Practice creating with intent to be a better photographer
Cameras are amazing today. With all their built in tools for exposure, focus and more they end up doing the technical heavy lifting that only a few years ago took years of training to learn. Since modern cameras — especially mirrorless — can live preview things like exposure, focus and color, the amount of time we spend thinking about such things is minimized. Truly the camera has become the paint brush.
If the camera is doing most of the technical heavy lifting what’s left? Creativity. What you create is more important than how you create. No one really cares about the process or how you suffered to make the image. What people care about is the final result. Did you make a beautiful image with your iPhone? Great! Did you do it with a dedicated camera? That’s great too!
With all it’s blessings there comes a curse of modern technology — we’ve become casual in our creating. Look, if your camera is doing the work and what you have left is creativity but you’re creating casually you will slow your creative development. It’s too easy to create casually and when you do you’re not really learning. When you create casually and you get a beautiful image it’s by chance. When you’re creating by chance it’s hard to pinpoint what you did right or wrong so you go about continuing to create casually in hopes to find another happy accident. We all have the occasional happy accident but trying to build a body of work that has a cohesive message will not happen from happy accidents. What you need to be doing with modern technology is to create with intent.
Creating with intent is challenging and it should be. Anything worth doing well is not going to be easy and if dedicating time and mind space to growing as an artist scares you then stop reading here. If you want to become a better artist then you need to be creating with intent, period.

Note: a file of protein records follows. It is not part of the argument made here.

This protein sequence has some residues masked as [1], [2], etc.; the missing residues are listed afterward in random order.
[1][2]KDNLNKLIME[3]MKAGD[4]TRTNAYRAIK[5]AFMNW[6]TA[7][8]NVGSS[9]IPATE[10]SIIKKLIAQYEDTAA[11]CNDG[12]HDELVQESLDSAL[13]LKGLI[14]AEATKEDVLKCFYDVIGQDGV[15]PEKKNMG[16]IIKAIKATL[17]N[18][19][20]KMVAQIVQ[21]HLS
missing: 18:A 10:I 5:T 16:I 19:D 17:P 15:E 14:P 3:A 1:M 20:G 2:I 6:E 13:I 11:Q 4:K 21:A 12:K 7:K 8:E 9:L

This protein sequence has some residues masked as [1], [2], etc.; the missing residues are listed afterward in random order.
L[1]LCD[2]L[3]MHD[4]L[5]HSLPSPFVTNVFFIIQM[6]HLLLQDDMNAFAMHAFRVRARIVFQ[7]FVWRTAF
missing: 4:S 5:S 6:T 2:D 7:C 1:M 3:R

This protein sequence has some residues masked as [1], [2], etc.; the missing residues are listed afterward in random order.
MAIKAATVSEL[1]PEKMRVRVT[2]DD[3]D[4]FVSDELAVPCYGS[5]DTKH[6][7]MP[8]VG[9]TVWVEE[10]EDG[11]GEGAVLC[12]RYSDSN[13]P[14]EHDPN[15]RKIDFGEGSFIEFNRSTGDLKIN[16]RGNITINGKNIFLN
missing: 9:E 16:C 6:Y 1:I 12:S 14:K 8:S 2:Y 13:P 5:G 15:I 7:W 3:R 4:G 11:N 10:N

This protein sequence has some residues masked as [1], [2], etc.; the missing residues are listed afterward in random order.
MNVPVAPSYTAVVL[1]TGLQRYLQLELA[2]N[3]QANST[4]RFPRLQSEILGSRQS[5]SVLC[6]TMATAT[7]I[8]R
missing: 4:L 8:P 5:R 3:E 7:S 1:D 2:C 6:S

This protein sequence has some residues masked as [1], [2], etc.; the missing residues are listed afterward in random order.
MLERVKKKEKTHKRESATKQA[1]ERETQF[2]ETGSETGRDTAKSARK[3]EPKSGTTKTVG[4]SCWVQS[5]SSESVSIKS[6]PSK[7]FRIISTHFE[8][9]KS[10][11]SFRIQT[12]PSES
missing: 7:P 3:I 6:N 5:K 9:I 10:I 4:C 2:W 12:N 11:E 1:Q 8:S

To create with intent you have to make some decisions. What do you want to capture today? Is it bold color or perhaps your intent is to explore the perspective of a new lens. Maybe you’re going to address a fear of asking people at a music festival for their portrait and your intent is to come away with a series of portraits at the end of the day. That’s intent! What kind of photographer do you want to be? Go do it.
Photography is ubiquitous today. Everyone has a good camera but not everyone has vision. The only way to really be different is to be yourself and creating with intent will help you discover who you are photographicly. Don’t think about too much. Allow yourself to suck (it’s OK that you’re not perfect) and go make something. Creating with intent is a powerful exercise that will bring many fears to the surface. If it scares you, do it. You will find that the boogie man in the closet was never real in the first place.